Next, write some code to test the WCF service in Program.cs:
This simple test creates an instance of the ProductService proxy, using the address of the WCF service which you saw in Internet Explorer above. The test then verifies the GetProductPrice returns a null ProductPriceInfo for a product other than “FR-R92B-58”. It then checks that GetAllProductProiceUpdate() returns three ProductPriceInfo, as implemented in our service.
After running this test, I thought, “Great! Now I can use the generated ProductWcfService.cs proxy code in my LightSwitch application”.
Well, I found out this was a very wrong assumption. First, when I tried to add a reference to an assembly containing this proxy to a LightSwitch project, Visual Studio showed the reference added, then in a few seconds removed it. Uh?!? I thought.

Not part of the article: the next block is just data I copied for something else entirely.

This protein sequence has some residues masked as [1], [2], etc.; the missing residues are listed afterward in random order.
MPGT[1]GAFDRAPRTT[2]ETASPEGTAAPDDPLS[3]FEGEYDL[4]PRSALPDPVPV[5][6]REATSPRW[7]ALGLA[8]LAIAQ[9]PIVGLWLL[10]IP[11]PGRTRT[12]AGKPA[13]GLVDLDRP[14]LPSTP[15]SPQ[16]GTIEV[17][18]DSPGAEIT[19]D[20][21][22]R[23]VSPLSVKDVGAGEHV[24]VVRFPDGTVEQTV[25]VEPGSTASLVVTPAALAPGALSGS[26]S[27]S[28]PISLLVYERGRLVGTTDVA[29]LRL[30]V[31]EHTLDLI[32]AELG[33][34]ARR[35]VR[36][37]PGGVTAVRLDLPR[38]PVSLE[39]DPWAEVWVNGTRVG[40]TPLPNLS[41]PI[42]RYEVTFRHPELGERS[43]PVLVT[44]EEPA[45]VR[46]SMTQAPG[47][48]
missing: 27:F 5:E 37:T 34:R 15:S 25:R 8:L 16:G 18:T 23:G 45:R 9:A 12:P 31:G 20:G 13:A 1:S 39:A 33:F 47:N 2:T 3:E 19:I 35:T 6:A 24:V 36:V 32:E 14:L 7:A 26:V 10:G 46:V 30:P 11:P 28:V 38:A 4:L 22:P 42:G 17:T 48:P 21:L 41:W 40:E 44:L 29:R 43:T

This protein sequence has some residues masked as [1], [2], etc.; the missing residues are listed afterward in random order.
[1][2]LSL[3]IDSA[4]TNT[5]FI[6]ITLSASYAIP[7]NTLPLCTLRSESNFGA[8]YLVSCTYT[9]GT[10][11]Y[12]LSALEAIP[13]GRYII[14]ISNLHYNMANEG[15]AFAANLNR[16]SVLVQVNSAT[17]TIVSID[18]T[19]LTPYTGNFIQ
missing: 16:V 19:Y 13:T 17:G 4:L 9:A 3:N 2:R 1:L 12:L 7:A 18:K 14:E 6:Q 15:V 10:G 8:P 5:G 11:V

How to create a proxy you can use in LightSwitch
I fiddled around and soon realized the generated proxy code I used in the ConsoleTest project (generated by SVCUTIL.exe) cannot be used in a LightSwitch application, which is in reality a Silverlight application. I also found Silverlight requires a different version of the ServiceModel and Runtime.Serialization assemblies. And Silverlight requires the proxy to have asynchronous interfaces on the method calls. SVCUTIL creates synchronous method calls which won’t work in the LightSwitch environment.
After debugging in LightSwitch and exploring deeper, I found several pages which helped me come up with a solution. Here are references to pages which helped me and which you may want to read and drill deeper:
Using WCF Async pattern with Silverlight 3, Russell East’s blog
Silverlight 4 Synchronous WCF Service Calls, Benjamin Day’s blog